First is the role of John R. Buchtel in the founding of the University of Akron. Yes, it is true that the school originally was named after him. What is not true is that the decision of what town to put the college was Buchtel's to make nor is it true that it was Buchtel's school. The University of Akron was founded in 1870 and was first known as Buchtel College, because of a large monetary gift from Buchtel. According to the 1908 Centennial History of Summit County, Ohio, initially, the Universalist convention wanted to name the school "Murray Centennial College" or "Buchtel Universalist College." When Buchtel was asked what his opinion was, he said: "name it what you like. The college is yours, not mine. It shall have my hearty support. If prospered, I expect to give it one hundred thousand dollars." The account continues: "Then it was unanimously voted to name the child of the Ohio Universalist convention Buchtel College, in honor of the man who financially most loyally aided it in its infancy."(pp. 203-204) The University of Akron's own history page also states "The Universalist Church founded Buchtel College, the forerunner of The University of Akron, in 1870."

John R. Buchtel. One of the high
schools in Akron is also named for him
So, the school was created by the Ohio Universalist convention, not Buchtel, and was associated with the Universalists until 1913, when the school was sold to the city of Akron. It became a state university in 1968. Buchtel did have ties to Kent as he was a member of the Kent Universalist congregation, founded in 1866, which, for a time, was the closest Universalist congregation. Akron had previously been home to a Universalist congregation, but it closed in 1853 and a new Akron congregation wasn't established until 1872 when the college opened. That means he was certainly in Kent multiple times during this time period and he most definitely had a horse-drawn carriage.

In their search to locate this new college, the Universalists did consider Kent, along with some other cities in the state (Mt. Gilead in particular and initially Oxford, home of Miami University). The site in Kent offered was the eventual site of the original campus (what is known as Front Campus) at Kent State University, the former William S. Kent farm at Lincoln and Main. While Kent had financial backing to secure the school, "there was a strong prejudice on account of its reputation of unhealthfulness" (Centennial History of Summit County, Ohio, p. 202) which basically eliminated Kent as a possibility. The convention nearly put the school in Mt. Gilead (more centrally located in Ohio) as they had investigated Akron as a site but with "unsatisfactory results." Later, several Akron businessmen met together and convinced the actual man in charge, financial secretary Rev. H.L. Miller, to come back to Akron and "re-investigate." The second visit was much better than the first as there was an organized push to get subscribers. Buchtel became a strong supporter of putting the school in his hometown and donated the initial $6,000 for the $60,000 building fund and $2,500 for the endowment.

So, Buchtel clearly did not establish the school himself (though he is sometimes referred as the "founder" and clearly played a large role in the establishment of it), nor did he go out and search for a host community. Again, it was not his decision and he clearly advocated for Akron to host the new school.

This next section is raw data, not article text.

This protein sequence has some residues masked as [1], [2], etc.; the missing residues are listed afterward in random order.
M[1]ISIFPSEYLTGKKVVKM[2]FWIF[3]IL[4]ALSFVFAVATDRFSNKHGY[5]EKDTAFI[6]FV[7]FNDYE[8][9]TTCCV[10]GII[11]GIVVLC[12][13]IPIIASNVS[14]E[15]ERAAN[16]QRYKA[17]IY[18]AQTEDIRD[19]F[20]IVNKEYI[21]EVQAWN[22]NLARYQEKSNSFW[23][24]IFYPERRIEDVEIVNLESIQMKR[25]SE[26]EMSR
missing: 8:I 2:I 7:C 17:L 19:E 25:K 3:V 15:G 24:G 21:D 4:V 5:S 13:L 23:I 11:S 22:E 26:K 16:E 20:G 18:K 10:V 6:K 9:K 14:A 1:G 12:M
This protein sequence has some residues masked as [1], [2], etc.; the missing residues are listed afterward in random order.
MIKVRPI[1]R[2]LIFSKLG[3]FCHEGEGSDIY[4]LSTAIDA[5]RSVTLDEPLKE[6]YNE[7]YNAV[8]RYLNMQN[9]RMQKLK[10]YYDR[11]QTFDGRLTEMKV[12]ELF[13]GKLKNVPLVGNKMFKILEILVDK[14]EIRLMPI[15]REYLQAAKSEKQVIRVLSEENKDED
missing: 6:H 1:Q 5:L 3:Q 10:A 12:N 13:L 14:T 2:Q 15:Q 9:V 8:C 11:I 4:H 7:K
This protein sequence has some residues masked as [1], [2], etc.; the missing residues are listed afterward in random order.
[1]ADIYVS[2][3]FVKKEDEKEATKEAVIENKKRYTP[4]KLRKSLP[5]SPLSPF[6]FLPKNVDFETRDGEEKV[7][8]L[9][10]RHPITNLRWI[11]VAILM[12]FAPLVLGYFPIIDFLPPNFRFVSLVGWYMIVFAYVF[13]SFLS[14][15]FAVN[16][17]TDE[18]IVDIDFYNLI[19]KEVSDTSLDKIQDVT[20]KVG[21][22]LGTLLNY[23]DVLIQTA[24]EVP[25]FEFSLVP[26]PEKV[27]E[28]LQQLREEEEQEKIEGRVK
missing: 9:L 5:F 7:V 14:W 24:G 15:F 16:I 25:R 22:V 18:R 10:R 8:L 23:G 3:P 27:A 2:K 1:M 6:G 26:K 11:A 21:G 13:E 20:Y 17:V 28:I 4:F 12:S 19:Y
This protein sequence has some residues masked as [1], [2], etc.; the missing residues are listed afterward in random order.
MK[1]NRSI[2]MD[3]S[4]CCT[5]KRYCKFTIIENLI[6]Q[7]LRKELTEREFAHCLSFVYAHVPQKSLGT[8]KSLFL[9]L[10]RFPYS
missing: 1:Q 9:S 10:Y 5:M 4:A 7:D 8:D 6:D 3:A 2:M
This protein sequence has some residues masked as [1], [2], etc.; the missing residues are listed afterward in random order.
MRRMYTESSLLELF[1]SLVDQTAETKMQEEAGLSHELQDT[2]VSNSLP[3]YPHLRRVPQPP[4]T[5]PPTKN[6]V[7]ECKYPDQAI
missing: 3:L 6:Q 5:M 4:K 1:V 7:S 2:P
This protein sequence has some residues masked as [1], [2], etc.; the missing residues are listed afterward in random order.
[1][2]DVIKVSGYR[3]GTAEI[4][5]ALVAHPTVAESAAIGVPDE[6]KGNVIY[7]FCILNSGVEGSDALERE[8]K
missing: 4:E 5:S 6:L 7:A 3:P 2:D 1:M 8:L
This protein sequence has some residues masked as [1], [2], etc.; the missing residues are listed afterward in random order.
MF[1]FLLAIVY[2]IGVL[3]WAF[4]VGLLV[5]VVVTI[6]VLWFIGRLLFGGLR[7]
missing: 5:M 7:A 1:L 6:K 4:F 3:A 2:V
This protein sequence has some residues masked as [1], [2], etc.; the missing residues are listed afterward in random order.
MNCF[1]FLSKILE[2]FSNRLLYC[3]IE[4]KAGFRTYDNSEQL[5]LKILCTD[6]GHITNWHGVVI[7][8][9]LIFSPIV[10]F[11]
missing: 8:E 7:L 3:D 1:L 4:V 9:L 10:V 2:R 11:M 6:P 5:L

Statue of John R. Buchtel on the campus of The University of Akron that describes him as the
"Founder" of Buchtel College (photo from Wikipedia)
Kent's other connection to the founding of Buchtel College is that the person who first proposed the Ohio Universalist convention establish a school was Rev. Andrew Willson, who was the pastor of the Kent congregation at that time and also served as the chairman of the convention's Committee on Education. He first presented the plan in 1867 in Mt. Gilead and again in 1868 at Dayton. Willson, of course, favored putting the school in Kent, but after it was apparent that Kent would not be chosen, he supported Akron as the site for the new school.

The other issue in the story is where the wheel came from and if that's true. 1902 for the discovery of the wheel seems plausible at the very least. Kent had a municipal water system by the late 19th century, so a pipe could've been constructed, or a building, depending on exactly where it was found. There really wasn't a whole lot in the area where campus is now even in 1902, but an old wagon wheel buried in the mud is entirely possible. Heck, it could've very well been John R. Buchtel's own wagon, but he certainly wasn't scouting a site for the Universalist college.

In conclusion, while the evidence does not conclusively rule out the possibility that the Wagon Wheel was part of John R. Buchtel's carriage, it seems to indicate it's most likely not his, though. The evidence certainly eliminates the possibility that even if it did happen to be from Buchtel's carriage, it certainly wasn't part of him scouting for a site for a school in Kent and it had absolutely no bearing on the college being located in Akron. What is true, though, is that the histories of Kent State University and The University of Akron do have connections, which is hardly surprising considering how close they are to one another. What is now Kent State University could very well have started off much earlier as a Universalist college. Who knows, if history had been different, maybe the rivalry would be between The University of Kent and Akron State University?